In this program, Sparky and Rhonda demonstrate that the movements for justice have produced some of our most inspiring songs and stories. They trace the nation’s struggles from slavery and the Underground Railroad through the battles for women’s suffrage and workers’ rights and into the civil rights movement. Sparky got his start in folk music during the movement, marching shoulder-to-shoulder with SNCC Freedom Singers Matthew and Marshall Jones and playing freedom songs at rallies alongside such luminaries as Guy Carawan, Pete Seeger, and Bernice Reagon. In addition, he worked for the Poor People’s Campaign and helped to gain benefits for coal miners in Southern Appalachia. He brings an authenticity to the music that can only be obtained by first-hand experience.
Sparky and Rhonda each tell some "solo" stories, but Sparky and Rhonda also tell stories together (in tandem), always adding life and humor to the characters in their Br'er Rabbit tales, Appalachian yarns, High John the Conqueror stories, preacher tales, and family stories.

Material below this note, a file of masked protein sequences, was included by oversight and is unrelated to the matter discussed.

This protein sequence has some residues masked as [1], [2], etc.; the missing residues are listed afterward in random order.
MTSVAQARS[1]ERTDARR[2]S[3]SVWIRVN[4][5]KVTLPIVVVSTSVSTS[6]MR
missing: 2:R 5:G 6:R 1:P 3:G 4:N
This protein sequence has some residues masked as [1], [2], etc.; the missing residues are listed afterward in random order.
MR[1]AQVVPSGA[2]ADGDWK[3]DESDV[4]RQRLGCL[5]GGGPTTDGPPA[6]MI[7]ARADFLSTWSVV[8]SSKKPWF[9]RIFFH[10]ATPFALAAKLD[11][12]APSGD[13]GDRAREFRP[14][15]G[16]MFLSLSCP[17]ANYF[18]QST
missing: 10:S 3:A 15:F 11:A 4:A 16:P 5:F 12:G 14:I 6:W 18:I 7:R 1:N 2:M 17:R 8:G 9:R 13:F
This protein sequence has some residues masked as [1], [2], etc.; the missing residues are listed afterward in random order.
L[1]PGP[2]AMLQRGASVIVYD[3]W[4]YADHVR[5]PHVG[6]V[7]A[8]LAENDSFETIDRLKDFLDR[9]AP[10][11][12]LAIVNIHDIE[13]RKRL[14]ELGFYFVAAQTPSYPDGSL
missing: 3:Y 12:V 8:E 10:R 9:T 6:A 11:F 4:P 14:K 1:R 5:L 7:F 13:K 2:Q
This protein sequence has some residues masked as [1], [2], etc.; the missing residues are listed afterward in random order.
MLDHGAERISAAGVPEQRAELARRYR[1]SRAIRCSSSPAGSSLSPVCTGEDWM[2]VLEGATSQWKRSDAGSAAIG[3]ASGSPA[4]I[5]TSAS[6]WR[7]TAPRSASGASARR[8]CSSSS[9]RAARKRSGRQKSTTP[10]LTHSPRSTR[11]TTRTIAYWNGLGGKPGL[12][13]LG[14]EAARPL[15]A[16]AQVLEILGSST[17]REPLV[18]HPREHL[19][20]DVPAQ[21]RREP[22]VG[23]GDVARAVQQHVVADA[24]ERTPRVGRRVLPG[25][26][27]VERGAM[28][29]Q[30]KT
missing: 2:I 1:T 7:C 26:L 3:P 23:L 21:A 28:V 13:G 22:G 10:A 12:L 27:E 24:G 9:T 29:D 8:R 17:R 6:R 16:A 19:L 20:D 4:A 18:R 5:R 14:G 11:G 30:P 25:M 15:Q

Sparky's research on the African-American ballad tradition culminated in the highly acclaimed recording Heroes and Hard Times. Drawing on this material, the Ruckers share songs and stories about such colorful personalities as John Henry, John Hardy, Stag-O-Lee, and Betty and Dupree.
Sparky and Rhonda play the songs of such artists as Robert Johnson, Rev. Robert Wilkins, Tommy Johnson, Sonny Terry and Brownie McGhee, and Blind Boy Fuller. Sparky's early blues mentors include Rev. Pearly Brown, Buddy Moss, Johnny Shines, Babe Stovall, Big Joe Williams, John Jackson, Robert Jr. Lockwood, and Victoria Spivey. Sparky's trademark vocals are accompanied by both slide and fingerstyle blues guitar, and Rhonda adds gutsy blues harmonica, harmony vocals, and barrelhouse piano to their music.
Sparky and Rhonda share stories and songs from the rich heritage of their southern Appalachian and "Affrilachian" roots. Their storytelling repertoire ranges from Jack tales and ghost stories to preacher tales and Br'er Rabbit stories. In addition to traditional Appalachian songs and gospel sing-alongs, their repertoire includes newer songs and stories from labor and coal mining struggles in the mountains.